The Keyport Public Schools serve students from pre-Kindergarten through twelfth grade. As of the 2011-12 school year, the district's two schools had an enrollment of 997 students and 98.0 classroom teachers (on an FTE basis), for a student–teacher ratio of 10.17:1.[84] Schools in the district (with 2011-12 enrollment data from the National Center for Education Statistics[85]) are Keyport Central School[86] (grades PreK–7; 496 students) and Keyport High School[87] (grades 8–12; 501).[88]

Students in public school for ninth through twelfth grades from Union Beach attend the district's high school as part of a sending/receiving relationship with the Union Beach School System.[89][90]

Transportation[edit]

Roads and highways[edit]

As of May 2010, the borough had a total of 25.51 miles (41.05 km) of roadways, of which 18.70 miles (30.09 km) were maintained by the municipality, 4.96 miles (7.98 km) by Monmouth County and 1.85 miles (2.98 km) by the New Jersey Department of Transportation.[91]

Route 35 and Route 36 both pass through in the southern section. The Garden State Parkway is just outside in both neighboring Aberdeen and Hazlet Townships at Exit 117.

Public transportation[edit]

New Jersey Transit offers local bus service on the 817 route. NJ Transit train service is available nearby at the Hazlet and Aberdeen-Matawan stations on the North Jersey Coast Line.[92][93]

Notable people[edit]

People who were born in, residents of, or otherwise closely associated with Keyport include:

References[edit]

  1. ^ a b c d e f 2010 Census Gazetteer Files: New Jersey County Subdivisions, United States Census Bureau. Accessed May 21, 2015.
  2. ^ a b US Gazetteer files: 2010, 2000, and 1990, United States Census Bureau. Accessed September 4, 2014.
  3. ^ a b Keyport Elected Officials, Borough of Keyport. Accessed July 14, 2015.
  4. ^ 2014 New Jersey Mayors Directory, New Jersey Department of Community Affairs, as of December 15, 2014. Accessed January 13, 2015. As of date accessed, Aumack is listed as mayor with a 2014 term-end year.
  5. ^ Administration Office, Borough of Keyport. Accessed December 1, 2014.
  6. ^ Clerk's Office, Borough of Keyport. Accessed July 10, 2012.
  7. ^ a b 2012 New Jersey Legislative District Data Book, Rutgers University Edward J. Bloustein School of Planning and Public Policy, March 2013, p. 67.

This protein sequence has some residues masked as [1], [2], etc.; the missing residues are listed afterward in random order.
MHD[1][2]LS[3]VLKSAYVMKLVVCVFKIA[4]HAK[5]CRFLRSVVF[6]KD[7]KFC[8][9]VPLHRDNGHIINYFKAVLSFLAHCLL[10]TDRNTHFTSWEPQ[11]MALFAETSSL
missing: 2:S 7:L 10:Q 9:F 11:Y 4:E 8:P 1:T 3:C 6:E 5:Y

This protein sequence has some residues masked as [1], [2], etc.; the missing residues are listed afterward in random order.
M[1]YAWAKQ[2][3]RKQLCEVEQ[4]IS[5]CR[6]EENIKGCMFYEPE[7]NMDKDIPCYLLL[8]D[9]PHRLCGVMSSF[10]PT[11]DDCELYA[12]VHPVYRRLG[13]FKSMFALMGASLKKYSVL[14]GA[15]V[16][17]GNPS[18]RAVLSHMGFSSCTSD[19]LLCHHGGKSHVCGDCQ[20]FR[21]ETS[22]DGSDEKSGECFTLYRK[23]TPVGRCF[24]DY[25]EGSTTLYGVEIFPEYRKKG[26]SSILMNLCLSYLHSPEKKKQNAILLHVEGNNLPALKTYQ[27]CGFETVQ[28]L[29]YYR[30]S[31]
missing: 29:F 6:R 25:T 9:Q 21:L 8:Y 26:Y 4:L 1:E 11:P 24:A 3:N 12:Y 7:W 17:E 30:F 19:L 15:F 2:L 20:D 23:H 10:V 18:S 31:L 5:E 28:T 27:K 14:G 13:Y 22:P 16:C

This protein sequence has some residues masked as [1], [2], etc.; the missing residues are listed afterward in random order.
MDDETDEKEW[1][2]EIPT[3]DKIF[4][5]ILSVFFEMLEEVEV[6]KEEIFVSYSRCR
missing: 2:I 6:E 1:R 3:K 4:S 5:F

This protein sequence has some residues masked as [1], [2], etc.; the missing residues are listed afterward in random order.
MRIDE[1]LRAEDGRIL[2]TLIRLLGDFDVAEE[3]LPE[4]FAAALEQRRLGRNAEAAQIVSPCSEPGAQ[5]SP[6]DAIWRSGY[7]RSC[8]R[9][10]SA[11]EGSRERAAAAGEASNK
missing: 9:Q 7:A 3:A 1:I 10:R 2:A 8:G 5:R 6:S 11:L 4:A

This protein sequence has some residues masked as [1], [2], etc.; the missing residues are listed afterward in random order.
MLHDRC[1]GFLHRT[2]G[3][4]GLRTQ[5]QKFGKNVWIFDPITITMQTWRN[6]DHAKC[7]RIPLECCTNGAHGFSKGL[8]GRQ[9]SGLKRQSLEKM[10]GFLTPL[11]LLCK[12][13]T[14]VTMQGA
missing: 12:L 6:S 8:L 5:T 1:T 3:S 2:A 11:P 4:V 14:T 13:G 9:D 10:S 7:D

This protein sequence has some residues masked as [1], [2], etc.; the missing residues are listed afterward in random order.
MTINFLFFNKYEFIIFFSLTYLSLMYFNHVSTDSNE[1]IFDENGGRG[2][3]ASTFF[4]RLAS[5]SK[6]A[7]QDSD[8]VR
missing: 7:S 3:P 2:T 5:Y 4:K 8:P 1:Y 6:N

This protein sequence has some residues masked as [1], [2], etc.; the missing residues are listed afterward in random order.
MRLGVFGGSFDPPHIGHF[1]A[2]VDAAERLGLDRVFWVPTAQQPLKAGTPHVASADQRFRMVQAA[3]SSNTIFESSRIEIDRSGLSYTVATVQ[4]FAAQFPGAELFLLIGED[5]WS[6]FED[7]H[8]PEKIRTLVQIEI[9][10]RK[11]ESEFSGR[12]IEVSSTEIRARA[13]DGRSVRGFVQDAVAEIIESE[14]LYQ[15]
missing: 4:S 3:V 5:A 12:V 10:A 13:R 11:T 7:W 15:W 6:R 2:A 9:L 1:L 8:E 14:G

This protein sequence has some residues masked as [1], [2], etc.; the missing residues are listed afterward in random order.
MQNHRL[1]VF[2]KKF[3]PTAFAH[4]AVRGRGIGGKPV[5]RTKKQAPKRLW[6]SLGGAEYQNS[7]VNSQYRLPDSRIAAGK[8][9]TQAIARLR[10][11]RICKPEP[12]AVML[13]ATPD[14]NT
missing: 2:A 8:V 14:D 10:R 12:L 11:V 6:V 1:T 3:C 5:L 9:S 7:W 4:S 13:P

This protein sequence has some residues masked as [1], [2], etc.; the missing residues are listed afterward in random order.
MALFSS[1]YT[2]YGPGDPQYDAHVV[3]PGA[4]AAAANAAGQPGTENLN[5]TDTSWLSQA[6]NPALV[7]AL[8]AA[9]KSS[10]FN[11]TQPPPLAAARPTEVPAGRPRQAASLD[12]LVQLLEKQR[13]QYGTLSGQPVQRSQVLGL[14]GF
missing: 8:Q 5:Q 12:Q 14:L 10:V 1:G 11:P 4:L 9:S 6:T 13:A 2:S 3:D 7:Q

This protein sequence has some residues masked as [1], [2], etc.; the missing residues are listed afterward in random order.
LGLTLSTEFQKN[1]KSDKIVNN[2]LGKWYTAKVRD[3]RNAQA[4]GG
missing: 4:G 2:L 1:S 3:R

8. ^ U.S. Geological Survey Geographic Names Information System: Borough of Keyport, Geographic Names Information System. Accessed March 7, 2013.
  9. ^ a b c d e f DP-1 - Profile of General Population and Housing Characteristics: 2010 for Keyport borough, Monmouth County, New Jersey, United States Census Bureau. Accessed July 10, 2012.
  10. ^ a b c d Municipalities Grouped by 2011-2020 Legislative Districts, New Jersey Department of State, p. 7. Accessed January 6, 2013.
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  14. ^ Look Up a ZIP Code for Keyport, NJ, United States Postal Service. Accessed July 10, 2012.
  15. ^ Zip Codes, State of New Jersey. Accessed August 28, 2013.
  16. ^ Area Code Lookup - NPA NXX for Keyport, NJ, Area-Codes.com. Accessed August 28, 2013.
  17. ^ a b American FactFinder, United States Census Bureau. Accessed September 4, 2014.
  18. ^ A Cure for the Common Codes: New Jersey, Missouri Census Data Center. Accessed July 10, 2012.
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  20. ^ Table 7. Population for the Counties and Municipalities in New Jersey: 1990, 2000 and 2010, New Jersey Department of Labor and Workforce Development, February 2011. Accessed July 10, 2012.
  21. ^ Monmouth County at a Glance 2006, Monmouth County, New Jersey, pg. 24, accessed December 5, 2006.
  22. ^ Snyder, John P. The Story of New Jersey's Civil Boundaries: 1606-1968, Bureau of Geology and Topography; Trenton, New Jersey; 1969. p. 181. Accessed July 10, 2012.